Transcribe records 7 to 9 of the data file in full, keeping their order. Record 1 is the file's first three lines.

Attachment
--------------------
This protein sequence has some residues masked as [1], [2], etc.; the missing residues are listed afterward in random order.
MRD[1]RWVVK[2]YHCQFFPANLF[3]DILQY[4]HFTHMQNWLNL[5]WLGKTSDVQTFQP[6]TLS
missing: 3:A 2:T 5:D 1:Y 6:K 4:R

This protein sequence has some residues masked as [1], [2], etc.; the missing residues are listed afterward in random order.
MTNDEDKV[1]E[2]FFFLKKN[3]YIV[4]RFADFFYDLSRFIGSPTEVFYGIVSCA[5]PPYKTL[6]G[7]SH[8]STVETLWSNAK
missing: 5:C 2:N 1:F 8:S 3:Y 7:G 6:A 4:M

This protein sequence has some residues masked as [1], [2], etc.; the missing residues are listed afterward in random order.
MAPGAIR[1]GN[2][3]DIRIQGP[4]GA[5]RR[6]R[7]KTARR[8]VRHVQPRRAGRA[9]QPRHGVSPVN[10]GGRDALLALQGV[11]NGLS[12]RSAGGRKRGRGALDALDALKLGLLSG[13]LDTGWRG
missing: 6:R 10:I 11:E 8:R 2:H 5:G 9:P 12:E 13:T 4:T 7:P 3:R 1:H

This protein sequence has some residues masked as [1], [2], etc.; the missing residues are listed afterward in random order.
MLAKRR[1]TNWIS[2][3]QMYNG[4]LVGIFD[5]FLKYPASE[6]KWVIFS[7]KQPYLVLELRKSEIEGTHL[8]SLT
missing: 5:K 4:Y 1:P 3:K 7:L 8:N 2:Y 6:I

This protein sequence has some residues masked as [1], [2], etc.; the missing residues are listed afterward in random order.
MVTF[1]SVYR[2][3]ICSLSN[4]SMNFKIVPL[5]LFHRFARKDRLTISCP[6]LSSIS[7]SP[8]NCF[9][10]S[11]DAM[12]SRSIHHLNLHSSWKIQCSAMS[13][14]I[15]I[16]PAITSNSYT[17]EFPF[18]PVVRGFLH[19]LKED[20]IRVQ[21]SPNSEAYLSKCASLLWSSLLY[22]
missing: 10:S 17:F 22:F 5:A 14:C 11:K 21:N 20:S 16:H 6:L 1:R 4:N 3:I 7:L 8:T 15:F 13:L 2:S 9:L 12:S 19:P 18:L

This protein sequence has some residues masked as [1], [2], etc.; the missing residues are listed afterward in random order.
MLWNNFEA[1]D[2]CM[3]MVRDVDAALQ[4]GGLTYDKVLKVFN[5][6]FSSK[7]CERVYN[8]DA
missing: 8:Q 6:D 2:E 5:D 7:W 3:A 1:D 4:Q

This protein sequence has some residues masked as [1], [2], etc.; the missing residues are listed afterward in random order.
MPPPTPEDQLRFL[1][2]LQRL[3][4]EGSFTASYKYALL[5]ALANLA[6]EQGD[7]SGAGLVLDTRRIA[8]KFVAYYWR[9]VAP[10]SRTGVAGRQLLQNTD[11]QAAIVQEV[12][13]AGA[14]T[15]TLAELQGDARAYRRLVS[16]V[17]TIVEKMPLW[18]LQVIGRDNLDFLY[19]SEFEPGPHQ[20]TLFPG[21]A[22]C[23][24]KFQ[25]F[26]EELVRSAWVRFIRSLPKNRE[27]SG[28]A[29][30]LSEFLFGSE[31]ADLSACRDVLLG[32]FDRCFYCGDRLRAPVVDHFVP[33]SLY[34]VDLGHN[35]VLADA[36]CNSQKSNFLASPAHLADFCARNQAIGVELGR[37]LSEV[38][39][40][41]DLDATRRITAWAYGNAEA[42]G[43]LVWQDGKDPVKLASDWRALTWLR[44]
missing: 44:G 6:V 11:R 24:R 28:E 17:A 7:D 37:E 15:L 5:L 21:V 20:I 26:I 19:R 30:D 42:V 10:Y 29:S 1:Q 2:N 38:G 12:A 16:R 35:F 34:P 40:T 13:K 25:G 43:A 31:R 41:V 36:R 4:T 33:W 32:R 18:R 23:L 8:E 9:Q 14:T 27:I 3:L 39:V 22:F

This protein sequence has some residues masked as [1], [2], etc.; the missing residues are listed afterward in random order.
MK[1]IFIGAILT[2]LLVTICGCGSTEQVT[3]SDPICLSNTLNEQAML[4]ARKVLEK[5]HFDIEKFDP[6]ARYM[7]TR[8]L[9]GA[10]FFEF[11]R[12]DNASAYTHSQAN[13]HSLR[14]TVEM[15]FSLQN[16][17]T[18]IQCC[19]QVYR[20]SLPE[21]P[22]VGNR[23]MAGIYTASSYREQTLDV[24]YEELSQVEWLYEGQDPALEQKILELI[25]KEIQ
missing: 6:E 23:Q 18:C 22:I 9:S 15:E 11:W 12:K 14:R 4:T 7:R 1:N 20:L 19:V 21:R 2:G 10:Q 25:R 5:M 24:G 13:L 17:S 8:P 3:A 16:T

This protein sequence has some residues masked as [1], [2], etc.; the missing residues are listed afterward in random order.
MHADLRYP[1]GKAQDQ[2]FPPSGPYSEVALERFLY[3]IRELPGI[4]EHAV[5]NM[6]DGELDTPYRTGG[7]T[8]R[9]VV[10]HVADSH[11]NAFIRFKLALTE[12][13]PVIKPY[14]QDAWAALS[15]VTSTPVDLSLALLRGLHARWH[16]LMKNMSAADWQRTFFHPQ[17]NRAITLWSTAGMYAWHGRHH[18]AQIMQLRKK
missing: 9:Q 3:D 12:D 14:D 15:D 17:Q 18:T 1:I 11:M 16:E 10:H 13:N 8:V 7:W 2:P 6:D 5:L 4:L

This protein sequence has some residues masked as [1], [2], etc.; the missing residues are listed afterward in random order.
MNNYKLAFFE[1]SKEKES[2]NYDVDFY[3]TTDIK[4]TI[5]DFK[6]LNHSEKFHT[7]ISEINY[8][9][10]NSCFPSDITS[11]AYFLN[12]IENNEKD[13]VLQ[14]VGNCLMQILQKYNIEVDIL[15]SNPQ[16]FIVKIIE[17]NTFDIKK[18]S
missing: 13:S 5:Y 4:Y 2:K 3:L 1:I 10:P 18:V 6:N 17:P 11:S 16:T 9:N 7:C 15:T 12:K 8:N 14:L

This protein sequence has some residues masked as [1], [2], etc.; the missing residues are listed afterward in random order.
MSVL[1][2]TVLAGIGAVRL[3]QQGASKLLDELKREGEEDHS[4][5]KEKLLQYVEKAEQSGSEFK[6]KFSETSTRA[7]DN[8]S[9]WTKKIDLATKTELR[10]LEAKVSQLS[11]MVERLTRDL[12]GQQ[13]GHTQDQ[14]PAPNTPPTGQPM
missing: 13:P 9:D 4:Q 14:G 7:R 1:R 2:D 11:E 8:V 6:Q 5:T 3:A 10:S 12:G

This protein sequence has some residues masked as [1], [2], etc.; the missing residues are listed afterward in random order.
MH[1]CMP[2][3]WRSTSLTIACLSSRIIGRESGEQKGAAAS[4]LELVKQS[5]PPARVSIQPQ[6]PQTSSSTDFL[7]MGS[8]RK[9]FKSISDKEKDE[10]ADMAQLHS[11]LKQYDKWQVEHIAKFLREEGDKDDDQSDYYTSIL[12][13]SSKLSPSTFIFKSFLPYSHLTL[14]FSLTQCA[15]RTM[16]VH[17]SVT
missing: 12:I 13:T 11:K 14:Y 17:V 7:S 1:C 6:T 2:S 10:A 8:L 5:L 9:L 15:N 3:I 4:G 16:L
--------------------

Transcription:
This protein sequence has some residues masked as [1], [2], etc.; the missing residues are listed afterward in random order.
MPPPTPEDQLRFL[1][2]LQRL[3][4]EGSFTASYKYALL[5]ALANLA[6]EQGD[7]SGAGLVLDTRRIA[8]KFVAYYWR[9]VAP[10]SRTGVAGRQLLQNTD[11]QAAIVQEV[12][13]AGA[14]T[15]TLAELQGDARAYRRLVS[16]V[17]TIVEKMPLW[18]LQVIGRDNLDFLY[19]SEFEPGPHQ[20]TLFPG[21]A[22]C[23][24]KFQ[25]F[26]EELVRSAWVRFIRSLPKNRE[27]SG[28]A[29][30]LSEFLFGSE[31]ADLSACRDVLLG[32]FDRCFYCGDRLRAPVVDHFVP[33]SLY[34]VDLGHN[35]VLADA[36]CNSQKSNFLASPAHLADFCARNQAIGVELGR[37]LSEV[38][39][40][41]DLDATRRITAWAYGNAEA[42]G[43]LVWQDGKDPVKLASDWRALTWLR[44]
missing: 44:G 6:V 11:R 24:R 28:E 17:A 7:D 37:E 15:L 5:L 21:V 20:I 26:I 19:R 30:D 42:V 10:Y 29:S 1:Q 2:N 38:G 12:A 16:R 35:F 34:P 40:T 13:K 25:G 43:A 31:R 41:V 36:R 4:T 33:W 32:R 18:R 23:L 8:E 9:Q 14:T 27:I 3:L 39:V 22:F

This protein sequence has some residues masked as [1], [2], etc.; the missing residues are listed afterward in random order.
MK[1]IFIGAILT[2]LLVTICGCGSTEQVT[3]SDPICLSNTLNEQAML[4]ARKVLEK[5]HFDIEKFDP[6]ARYM[7]TR[8]L[9]GA[10]FFEF[11]R[12]DNASAYTHSQAN[13]HSLR[14]TVEM[15]FSLQN[16][17]T[18]IQCC[19]QVYR[20]SLPE[21]P[22]VGNR[23]MAGIYTASSYREQTLDV[24]YEELSQVEWLYEGQDPALEQKILELI[25]KEIQ
missing: 6:E 23:Q 18:C 22:I 9:S 15:E 11:W 12:K 14:R 4:T 7:R 1:N 20:L 19:V 21:R 2:G 10:Q 25:R 5:M 24:G 13:L 17:S 8:P 3:A 16:T

This protein sequence has some residues masked as [1], [2], etc.; the missing residues are listed afterward in random order.
MHADLRYP[1]GKAQDQ[2]FPPSGPYSEVALERFLY[3]IRELPGI[4]EHAV[5]NM[6]DGELDTPYRTGG[7]T[8]R[9]VV[10]HVADSH[11]NAFIRFKLALTE[12][13]PVIKPY[14]QDAWAALS[15]VTSTPVDLSLALLRGLHARWH[16]LMKNMSAADWQRTFFHPQ[17]NRAITLWSTAGMYAWHGRHH[18]AQIMQLRKK
missing: 9:Q 3:D 12:D 14:D 15:D 17:Q 18:T 1:I 11:M 16:E 10:H 13:N 8:V 7:W 2:P 6:D 5:L 4:L